Back during the 2000 Presidential campaign, I’ll admit I fell in love with John McCain.  Finally, a candidate that seemed to care more about people and less about partisan politics.  I didn’t agree with him on everything, but I did always believe he was about as honest as they come.  The “Straight Talk” seemed to really be that.

Over the course of the next several years, I still , for the most part, counted him among the elected officials I respected … and I always enjoyed the way he could laugh at himself during appearances on The Daily Show, for example.

Then came the 2008 Presidential campaign.  The John McCain we all witnessed was not the John McCain so many knew. He apparently had allowed himself to be handled by the wrong people.  His mistakes seemed to culminate in choosing as a running mate one of the most polarizing individuals American politics has seen in recent times.  Apparently her qualification was that she was conservative.  At least everyone I talked to who said they liked her seemed to like her for that reason.  Which I guess means ones idealogy is more important for some than one’s ideas about making America better for the people.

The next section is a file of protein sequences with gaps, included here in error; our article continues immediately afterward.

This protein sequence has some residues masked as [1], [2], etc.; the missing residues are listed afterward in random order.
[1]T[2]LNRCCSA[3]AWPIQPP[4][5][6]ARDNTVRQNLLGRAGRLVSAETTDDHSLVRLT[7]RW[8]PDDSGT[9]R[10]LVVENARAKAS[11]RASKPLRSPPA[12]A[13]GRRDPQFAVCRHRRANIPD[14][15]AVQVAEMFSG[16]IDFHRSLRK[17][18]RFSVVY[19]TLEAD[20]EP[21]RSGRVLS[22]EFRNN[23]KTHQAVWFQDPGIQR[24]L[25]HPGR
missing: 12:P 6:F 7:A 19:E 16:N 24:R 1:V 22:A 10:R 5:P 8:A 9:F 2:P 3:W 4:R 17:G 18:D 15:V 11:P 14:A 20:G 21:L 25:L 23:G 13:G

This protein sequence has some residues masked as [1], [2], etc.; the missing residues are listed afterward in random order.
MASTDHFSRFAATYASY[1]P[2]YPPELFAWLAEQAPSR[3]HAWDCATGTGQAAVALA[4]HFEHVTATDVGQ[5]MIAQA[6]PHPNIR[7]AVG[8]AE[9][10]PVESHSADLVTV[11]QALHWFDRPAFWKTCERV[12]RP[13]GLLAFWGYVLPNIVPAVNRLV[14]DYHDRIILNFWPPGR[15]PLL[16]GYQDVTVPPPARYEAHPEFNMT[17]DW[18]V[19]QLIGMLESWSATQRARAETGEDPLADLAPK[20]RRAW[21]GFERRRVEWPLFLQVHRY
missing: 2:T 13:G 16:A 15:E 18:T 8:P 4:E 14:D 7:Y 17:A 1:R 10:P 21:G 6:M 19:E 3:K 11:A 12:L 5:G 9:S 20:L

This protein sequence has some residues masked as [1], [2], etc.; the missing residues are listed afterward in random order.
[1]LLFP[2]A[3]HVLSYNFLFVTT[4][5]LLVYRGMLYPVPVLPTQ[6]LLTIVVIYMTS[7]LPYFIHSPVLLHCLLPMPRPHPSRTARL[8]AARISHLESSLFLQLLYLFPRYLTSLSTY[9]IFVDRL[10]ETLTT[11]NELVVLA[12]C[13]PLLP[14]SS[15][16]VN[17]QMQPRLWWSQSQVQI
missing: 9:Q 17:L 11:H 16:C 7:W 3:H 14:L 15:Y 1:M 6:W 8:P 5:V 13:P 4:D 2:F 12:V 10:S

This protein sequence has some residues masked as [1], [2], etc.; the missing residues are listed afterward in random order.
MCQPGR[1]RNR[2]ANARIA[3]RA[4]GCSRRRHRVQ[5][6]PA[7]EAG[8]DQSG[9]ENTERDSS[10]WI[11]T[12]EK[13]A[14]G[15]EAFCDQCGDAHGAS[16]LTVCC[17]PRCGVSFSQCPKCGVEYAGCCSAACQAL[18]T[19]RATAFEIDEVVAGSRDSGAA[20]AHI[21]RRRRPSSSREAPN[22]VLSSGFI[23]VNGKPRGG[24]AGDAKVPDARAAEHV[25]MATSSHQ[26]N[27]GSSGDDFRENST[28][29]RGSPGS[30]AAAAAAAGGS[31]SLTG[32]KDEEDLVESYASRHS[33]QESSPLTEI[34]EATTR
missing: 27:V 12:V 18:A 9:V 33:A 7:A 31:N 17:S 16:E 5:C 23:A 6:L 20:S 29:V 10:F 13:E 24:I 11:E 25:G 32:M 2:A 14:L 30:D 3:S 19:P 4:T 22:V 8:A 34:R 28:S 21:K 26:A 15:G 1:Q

If you, like me, watched the 2008 Presidential campaign closely, you saw John McCain over and over again referred to as a “Maverick”, often by John McCain himself.

Turns out though, he says he never saw himself that way.  Yet, one who has watched him would be surprised to hear that. (video below)

So, was the John McCain of 2008 being dishonest?  Or is the John McCain of 2010, fighting for his political life, being dishonest?  And will we ever know for sure?

Is the McCain of the 2008 campaign and beyond the latest victim of hyper-partisan politics?  Does he believe he can no longer win on a platform of doing the right thing for people and fighting corruption on both sides of the aisle?  Has he bought into the idea that it’s all about idealogy and not ideas, all about partisan politics and not people and their problems? Has he forgotten who he works for?

If he has, then we’ve lost another statesmen.